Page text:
NHS staff may soon be exempt from self-isolation and Covid certificates introduced for hospitality in the fall to avoid a common health crisis and a fourth pandemic wave.
Downing Street said on Friday that before the Stage 4 restrictions were lifted, due on July 19, officials were examining whether NHS staff could be released from the requirement to self-isolate if they were ‘pinged’ by the Covid application.
Under current plans, those who are fully vaccinated will be able to forgo self-isolation even if the app detects that they have been in contact with someone who tested positive after August 16.
But that could be put forward for NHS staff, as leaders have warned of the large backlog facing health services, which will only be intensified by staff having to stay home.
NHS Providers chief executive Chris Hopson said on Thursday staff levels were affected due to staff self-isolation.
And on Friday, the Prime Minister’s official spokesperson, when asked if there could be a specific exemption for NHS staff, said: ‘This is something we are looking at before Step 4 , but we would obviously need to submit all updates in the path. “
The number of exposure alerts sent to app users in England has climbed more than 60% in one week, according to the latest contact tracing figures.
And that has led to a plea for the public not to remove the app.
The No 10 spokesperson said the app had been an “important tool” in breaking the chain of transmission for the coronavirus.
“The Prime Minister has made it clear that he continues to use it,” the spokesperson said.
Transportation Secretary Grant Shapps said the sensitivity of the app was under constant review and could possibly be adjusted “to suit the circumstances of the time.”
But Justin Madders, the shadow Minister of Labor for Health, said: “It’s difficult to reconcile this plan with the more transmissible Delta variant, now is not the time to take the batteries out of the smoke detector.”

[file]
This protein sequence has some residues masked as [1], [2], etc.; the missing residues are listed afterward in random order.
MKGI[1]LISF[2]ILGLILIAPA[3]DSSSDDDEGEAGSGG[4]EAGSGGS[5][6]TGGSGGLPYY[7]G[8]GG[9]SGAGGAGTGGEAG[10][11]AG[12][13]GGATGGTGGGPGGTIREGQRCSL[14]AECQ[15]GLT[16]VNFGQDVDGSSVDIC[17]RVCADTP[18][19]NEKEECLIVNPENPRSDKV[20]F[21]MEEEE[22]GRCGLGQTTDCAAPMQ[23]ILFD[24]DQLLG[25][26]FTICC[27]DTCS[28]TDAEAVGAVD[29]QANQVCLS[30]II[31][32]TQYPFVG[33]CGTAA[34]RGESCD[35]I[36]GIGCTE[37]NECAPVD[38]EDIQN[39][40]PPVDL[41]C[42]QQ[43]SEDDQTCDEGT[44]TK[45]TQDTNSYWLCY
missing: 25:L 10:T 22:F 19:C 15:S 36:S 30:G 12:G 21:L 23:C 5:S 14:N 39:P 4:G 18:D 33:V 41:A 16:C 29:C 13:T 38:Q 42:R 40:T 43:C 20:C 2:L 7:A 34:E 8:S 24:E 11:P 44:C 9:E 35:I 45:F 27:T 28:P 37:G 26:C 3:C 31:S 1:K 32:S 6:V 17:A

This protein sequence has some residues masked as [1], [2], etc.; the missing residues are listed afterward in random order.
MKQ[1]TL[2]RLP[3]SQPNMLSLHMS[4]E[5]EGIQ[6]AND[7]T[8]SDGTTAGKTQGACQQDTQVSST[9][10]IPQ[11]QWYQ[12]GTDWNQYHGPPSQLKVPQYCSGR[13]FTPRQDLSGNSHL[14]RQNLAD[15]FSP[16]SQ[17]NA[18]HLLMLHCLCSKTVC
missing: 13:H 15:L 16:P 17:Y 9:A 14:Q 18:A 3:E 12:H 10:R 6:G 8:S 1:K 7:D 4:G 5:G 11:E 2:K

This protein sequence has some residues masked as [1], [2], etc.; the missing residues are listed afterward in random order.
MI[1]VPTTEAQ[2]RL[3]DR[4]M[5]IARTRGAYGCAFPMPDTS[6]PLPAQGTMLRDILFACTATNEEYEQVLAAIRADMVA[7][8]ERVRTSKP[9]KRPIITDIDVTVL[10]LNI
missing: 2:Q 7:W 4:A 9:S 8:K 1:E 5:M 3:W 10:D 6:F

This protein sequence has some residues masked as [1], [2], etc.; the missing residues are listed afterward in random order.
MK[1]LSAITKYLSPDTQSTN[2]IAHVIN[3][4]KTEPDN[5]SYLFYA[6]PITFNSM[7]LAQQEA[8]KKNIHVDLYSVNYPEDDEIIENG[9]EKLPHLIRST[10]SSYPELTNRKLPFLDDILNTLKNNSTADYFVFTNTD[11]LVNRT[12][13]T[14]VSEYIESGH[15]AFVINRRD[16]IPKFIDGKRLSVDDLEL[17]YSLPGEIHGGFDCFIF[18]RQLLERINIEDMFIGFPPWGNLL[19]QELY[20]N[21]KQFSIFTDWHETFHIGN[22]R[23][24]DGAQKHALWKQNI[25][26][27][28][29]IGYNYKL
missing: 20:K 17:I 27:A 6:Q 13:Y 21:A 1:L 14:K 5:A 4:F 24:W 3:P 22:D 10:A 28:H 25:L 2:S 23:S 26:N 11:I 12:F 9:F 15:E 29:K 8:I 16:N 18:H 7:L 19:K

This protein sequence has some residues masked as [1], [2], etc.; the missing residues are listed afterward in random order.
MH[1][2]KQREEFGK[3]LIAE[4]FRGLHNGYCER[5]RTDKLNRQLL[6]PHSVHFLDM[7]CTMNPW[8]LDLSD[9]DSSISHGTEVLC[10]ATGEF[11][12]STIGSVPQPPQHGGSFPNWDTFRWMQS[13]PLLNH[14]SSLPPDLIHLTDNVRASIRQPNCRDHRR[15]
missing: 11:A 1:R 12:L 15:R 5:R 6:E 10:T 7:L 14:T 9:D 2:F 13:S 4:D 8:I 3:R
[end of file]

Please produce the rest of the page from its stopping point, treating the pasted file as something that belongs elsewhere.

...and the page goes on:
It comes amid new fears about the increase in the number of cases.
As of 9 a.m. as of Friday, there had been 35,707 more laboratory-confirmed Covid-19 cases in the UK, the government said, the biggest daily increase since January 22.
Another 29 people died within 28 days of testing positive for Covid-19 as of Friday, bringing the UK total to 128,365.
Separate figures released by the Office for National Statistics show that there have been 153,000 registered deaths in the UK where Covid-19 was mentioned on the death certificate.
Elsewhere, the latest figures from Public Health England (PHE) show cases of the dominant variant Delta have increased by a third over the past week.
A total of 216,249 confirmed and probable cases of this variant – first identified in India and now accounting for around 99% of confirmed coronavirus cases in the UK – have been identified in all four countries.
Of these, 180,643 were in England, 28,559 in Scotland, 3,666 in Wales and 3,381 in Northern Ireland.
The majority of people admitted to hospital in England with the Delta variant remain unvaccinated, according to figures from PHE.
And it was announced on Friday that additional support would be deployed to Oxford due to an increase in cases.
The Times reported that fears of a fourth wave in the fall meant pubs, restaurants and nightclubs would be forced to ensure customers have a Covid-19 certificate proving they are vaccinated, have had test negative or have some other form of immunity.
The government’s statement on the certification review earlier in the week said that while the so-called vaccine passports are not mandatory now, that does not rule out the possibility that England could face “a situation difficult in autumn or winter “.